The objective of this laboratory is to make lye soap via the saponification reaction.
Soap making has remained unchanged over the centuries. The ancient Roman tradition was to take rain water, potash and animal tallow, turning it into a cleansing agent. There are many legends about how soap was discovered. Some say that after a heavy rain fall on the slopes of Mount Sapo, the water mixed with the animal fat and ashes around an important sacrificial alter. According to legend this trickled down to the banks of the Tiber River where washer women noticed that the substance made their job easier and the wash cleaner.
Making soap was a long and arduous process. First the fat had to be rendered, that is melted and filtered to remove any non-fat solids. Then the potash solution was added to the hot fat. Since water and oil do not mix, this mixture had to be continuously stirred and heated sufficiently to keep the fat melted.Slowly a chemical reaction called saponification would take place between the fat and the hydroxide which resulted in a liquid soap. When the fat and water no longer separated, the mixture was allowed to cool. At this point salt, such as sodium chloride, was added to separate the soap from the excess water. The soap came to the top, was skimmed off, and placed in wooden molds to cure. It was often aged many months to allow the reaction between the fat and hydroxide to run to completion. Poorly make soap could contain excess alkali and could dry and chap people's skin. Today laundry soaps such as "Fels Napha" soap are much like the home made soaps made by early Americans.
All soap is made from fats and alkaline solutions. There are many kinds of fats, both animal and vegetable. Animal fats are usually solid at room temperature, but many vegetable fats are liquid at room temperature. Liquid cooking oils are made from vegetable fats extracted from corn, peanuts, olives, soybeans, and many other plants. When it comes to making soap, however, all different types of fats (anything from lard to exotic tropical plant oils) can be used!
Basic (alkaline) solutions all contain a metal and a hydroxide ion. The most common bases are those produced by the reaction of a group I metal plus water. These are highly water-soluble and can be used to make very strong solutions. Lye and drain cleaner are the most common alkali compounds used in every day life.
Up until the early 1900's, many people made their own soap from household waste products. They used the solid animal fats that were left over from cooking and a potash solution from wood ashes.
Today homemade soaps are able to duplicate or improve on most commercial products. The use of scents, coloring agents, herbs and more are within the scope of home soap makers who are also allowed to choose exactly what will go into their product. Many home soap makers today make their own dish liquid, laundry soaps, bath soaps, facial soap and liquid body soaps. Even though all soap is made by the chemical combination of lye, water and fat; which is called saponification, soaps differ from one another depending on the type of fat and lye that is used and the amount. For instance, lye made from wood ash produces a soft soap. Commercial lye produces a hard soap. Soap with coconut oil will lather well in cold water but tend to dry the skin. Soaps that contain excess amounts of unsaponified fat are very gentle and make good facial or toilet soaps.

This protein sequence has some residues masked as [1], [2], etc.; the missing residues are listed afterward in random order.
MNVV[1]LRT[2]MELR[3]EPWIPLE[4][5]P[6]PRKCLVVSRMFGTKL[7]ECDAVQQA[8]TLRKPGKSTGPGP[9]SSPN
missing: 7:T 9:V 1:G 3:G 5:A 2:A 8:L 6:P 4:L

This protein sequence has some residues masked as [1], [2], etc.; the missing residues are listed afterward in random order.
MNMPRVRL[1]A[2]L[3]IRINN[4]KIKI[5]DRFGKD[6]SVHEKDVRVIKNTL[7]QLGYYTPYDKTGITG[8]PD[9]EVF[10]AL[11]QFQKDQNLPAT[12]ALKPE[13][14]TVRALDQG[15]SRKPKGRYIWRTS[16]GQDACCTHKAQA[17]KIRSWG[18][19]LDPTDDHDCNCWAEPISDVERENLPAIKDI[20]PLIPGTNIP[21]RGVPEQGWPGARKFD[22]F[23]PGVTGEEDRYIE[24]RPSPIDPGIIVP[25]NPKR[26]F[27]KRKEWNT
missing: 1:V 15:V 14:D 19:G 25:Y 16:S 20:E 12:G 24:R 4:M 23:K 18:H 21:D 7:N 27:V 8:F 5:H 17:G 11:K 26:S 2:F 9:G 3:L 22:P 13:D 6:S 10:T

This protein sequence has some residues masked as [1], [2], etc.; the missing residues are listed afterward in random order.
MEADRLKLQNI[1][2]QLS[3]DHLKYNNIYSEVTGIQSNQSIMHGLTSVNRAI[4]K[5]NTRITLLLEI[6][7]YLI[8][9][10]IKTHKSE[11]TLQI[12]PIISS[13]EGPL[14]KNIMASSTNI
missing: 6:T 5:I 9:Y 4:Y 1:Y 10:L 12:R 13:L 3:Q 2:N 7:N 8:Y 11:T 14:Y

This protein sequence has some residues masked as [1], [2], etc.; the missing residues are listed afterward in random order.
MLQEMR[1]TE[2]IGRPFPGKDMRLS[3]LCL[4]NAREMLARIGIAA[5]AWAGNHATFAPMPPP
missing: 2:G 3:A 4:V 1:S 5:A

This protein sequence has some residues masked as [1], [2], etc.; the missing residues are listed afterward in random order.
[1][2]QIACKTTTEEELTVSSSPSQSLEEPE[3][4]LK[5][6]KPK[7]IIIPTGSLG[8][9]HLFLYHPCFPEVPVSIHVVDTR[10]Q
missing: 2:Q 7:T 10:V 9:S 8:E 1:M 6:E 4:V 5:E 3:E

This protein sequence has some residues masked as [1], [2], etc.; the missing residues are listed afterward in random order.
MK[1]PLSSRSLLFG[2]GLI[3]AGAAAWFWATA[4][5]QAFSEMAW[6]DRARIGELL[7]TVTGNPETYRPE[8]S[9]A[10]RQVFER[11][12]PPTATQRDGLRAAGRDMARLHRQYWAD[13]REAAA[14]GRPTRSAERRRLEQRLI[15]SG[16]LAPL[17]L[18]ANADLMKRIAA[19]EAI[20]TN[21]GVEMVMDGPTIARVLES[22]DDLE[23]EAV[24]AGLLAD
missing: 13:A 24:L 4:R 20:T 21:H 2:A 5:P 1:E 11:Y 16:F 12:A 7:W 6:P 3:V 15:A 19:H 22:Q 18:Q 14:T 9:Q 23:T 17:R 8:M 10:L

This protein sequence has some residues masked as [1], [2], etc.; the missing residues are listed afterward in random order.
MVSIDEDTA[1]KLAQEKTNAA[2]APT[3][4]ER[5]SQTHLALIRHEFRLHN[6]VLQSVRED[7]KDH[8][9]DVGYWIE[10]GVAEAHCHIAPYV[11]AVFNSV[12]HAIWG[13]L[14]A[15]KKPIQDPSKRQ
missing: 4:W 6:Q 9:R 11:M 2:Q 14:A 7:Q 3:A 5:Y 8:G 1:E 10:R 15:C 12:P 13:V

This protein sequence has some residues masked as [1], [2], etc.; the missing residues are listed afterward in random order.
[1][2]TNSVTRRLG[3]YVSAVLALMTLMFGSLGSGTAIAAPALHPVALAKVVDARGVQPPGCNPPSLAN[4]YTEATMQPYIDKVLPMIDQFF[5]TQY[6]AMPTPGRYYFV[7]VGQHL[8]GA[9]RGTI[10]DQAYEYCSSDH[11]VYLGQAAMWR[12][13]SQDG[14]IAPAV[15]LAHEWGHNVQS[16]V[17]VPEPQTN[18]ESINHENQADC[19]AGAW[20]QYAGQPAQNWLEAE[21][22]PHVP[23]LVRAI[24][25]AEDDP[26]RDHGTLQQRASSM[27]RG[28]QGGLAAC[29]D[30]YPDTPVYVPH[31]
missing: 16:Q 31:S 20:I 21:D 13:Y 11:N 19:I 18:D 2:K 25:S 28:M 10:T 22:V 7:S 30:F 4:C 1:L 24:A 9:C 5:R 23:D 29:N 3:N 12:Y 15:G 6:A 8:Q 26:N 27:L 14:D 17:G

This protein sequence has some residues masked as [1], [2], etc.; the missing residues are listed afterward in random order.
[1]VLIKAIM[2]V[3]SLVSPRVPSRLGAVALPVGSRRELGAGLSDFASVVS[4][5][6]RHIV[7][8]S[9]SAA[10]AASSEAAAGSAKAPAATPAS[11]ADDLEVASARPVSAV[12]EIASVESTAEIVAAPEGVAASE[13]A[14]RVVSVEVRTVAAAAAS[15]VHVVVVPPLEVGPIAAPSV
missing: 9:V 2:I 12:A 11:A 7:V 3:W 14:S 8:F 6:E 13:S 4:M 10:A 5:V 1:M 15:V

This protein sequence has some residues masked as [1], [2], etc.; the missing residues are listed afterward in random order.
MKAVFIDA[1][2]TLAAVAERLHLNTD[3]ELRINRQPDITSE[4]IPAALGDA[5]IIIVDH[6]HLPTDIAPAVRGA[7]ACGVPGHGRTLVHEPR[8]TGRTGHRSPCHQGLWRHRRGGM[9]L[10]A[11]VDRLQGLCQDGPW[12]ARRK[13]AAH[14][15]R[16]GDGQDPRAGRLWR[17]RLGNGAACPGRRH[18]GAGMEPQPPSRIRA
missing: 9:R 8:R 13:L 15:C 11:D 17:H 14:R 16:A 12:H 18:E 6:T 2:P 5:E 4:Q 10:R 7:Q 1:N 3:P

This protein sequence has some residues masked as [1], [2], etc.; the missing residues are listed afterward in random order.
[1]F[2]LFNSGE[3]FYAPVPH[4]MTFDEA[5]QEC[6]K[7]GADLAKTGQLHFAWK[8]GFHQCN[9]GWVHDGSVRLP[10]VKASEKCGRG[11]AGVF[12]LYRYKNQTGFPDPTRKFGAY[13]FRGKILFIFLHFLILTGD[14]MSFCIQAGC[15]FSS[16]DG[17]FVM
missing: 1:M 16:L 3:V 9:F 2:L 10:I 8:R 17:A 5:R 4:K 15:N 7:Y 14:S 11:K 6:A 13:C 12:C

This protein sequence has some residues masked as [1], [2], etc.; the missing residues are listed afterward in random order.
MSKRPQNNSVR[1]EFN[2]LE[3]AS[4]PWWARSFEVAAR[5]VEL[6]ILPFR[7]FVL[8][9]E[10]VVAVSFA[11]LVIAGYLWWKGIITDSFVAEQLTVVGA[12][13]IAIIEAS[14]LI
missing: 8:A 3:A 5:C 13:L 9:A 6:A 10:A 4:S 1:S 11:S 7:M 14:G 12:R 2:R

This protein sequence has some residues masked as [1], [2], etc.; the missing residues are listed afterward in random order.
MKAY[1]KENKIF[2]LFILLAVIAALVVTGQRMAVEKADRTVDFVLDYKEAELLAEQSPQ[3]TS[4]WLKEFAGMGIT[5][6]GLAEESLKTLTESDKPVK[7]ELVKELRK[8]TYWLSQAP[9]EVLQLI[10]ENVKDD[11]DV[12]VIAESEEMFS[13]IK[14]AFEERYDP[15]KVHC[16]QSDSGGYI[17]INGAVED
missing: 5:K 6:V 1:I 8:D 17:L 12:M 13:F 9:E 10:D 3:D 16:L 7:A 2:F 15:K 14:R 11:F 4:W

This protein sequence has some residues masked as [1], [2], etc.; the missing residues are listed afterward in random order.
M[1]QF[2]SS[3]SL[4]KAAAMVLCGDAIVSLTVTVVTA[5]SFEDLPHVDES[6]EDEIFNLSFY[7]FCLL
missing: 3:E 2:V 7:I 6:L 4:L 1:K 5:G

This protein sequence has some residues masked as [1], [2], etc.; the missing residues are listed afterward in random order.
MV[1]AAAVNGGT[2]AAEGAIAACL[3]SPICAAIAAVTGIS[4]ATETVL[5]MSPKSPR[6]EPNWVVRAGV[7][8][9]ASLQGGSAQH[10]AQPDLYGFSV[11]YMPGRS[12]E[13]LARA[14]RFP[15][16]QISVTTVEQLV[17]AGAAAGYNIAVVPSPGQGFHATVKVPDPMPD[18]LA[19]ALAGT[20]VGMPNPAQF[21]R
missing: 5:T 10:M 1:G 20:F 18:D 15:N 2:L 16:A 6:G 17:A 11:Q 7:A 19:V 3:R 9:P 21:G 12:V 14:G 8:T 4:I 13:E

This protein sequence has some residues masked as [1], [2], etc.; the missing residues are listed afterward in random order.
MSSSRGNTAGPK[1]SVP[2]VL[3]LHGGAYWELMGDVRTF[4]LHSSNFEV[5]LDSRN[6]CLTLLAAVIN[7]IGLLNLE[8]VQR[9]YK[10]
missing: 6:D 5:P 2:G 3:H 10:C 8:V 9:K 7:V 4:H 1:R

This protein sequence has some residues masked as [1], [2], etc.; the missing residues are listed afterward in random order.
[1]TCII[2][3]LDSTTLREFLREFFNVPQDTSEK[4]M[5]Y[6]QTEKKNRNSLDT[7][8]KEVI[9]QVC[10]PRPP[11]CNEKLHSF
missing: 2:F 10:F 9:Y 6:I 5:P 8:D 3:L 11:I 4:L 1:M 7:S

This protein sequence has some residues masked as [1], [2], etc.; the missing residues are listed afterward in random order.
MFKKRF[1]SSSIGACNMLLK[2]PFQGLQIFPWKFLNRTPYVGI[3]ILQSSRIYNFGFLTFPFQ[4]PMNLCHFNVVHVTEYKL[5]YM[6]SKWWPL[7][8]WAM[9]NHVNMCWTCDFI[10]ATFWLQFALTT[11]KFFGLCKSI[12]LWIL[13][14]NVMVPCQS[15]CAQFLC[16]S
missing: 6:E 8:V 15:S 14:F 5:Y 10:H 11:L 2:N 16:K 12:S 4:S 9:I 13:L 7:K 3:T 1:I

Today soap is made in basically the same way, but we can use a few tricks of chemistry to accelerate the process. We will start with a liquid vegetable fat [cooking or salad oil] and use alcohol to speed the process of mixing oil and a water-based solution of sodium hydroxide.
Fat + Lye → Soap + Glycerol
First, be sure to exercise caution when heating the soap solution. The alcohol vapors can ignite! Thus, use gentle heating ONLY throughout this lab. If either of these chemicals comes into contact with your skin, immediately rinse with water for a minimum of fifteen minutes and notify your instructor.
Materials: fat [cooking oil, linseed oil, shortening], ethyl alcohol, 6M sodium hydroxide solution [lye], saturated sodium chloride solution
Equipment: 250 mL beaker, ring stand, wire mesh, Bunsen burner, stirring rod
1. Place 10 ml of cooking oil, linseed oil, or melted vegetable shortening into a 250 mL beaker.
2. Add 10 ml of ethyl alcohol (ethanol) to the beaker.
3. Add 5 ml of 6M sodium hydroxide solution to the beaker.
4. Heat GENTLY with constant stirring. YOU MUST STIR DURING THE ENTIRE HEATING PROCESS UNTIL THE SOAP IS THICK ENOUGH TO POUR INTO THE MOLD. Add dye to mixture, if color is desired. NOTE: If flame is too high, the alcohol vapors will ignite, followed by the cooking oil.
5. Continue heating until all oil droplets have been dissolved. The mixture froths (foam) easily. (Obtain a thick lotion consistency.) If this happens, stir the foam to break up the bubbles so that it does not overflow. The heating process usually takes about 10 minutes.
6. Allow the mixture to cool. Add desired fragrance. The substance will be semi-solid.
7. After the mixture has cooled, remove the impurities (sodium hydroxide and glycerol) by adding 20 ml of hot water to the beaker. Stir to dissolve the substance (the crude soap).
8. Finally, re-precipitate the soap with salt by adding 25 ml of sodium chloride solution to the mixture. Do not stir. If it does not seem to mix, swirl it gently once or twice.
9. Place resulting soap in a chosen mold and allow to dry.
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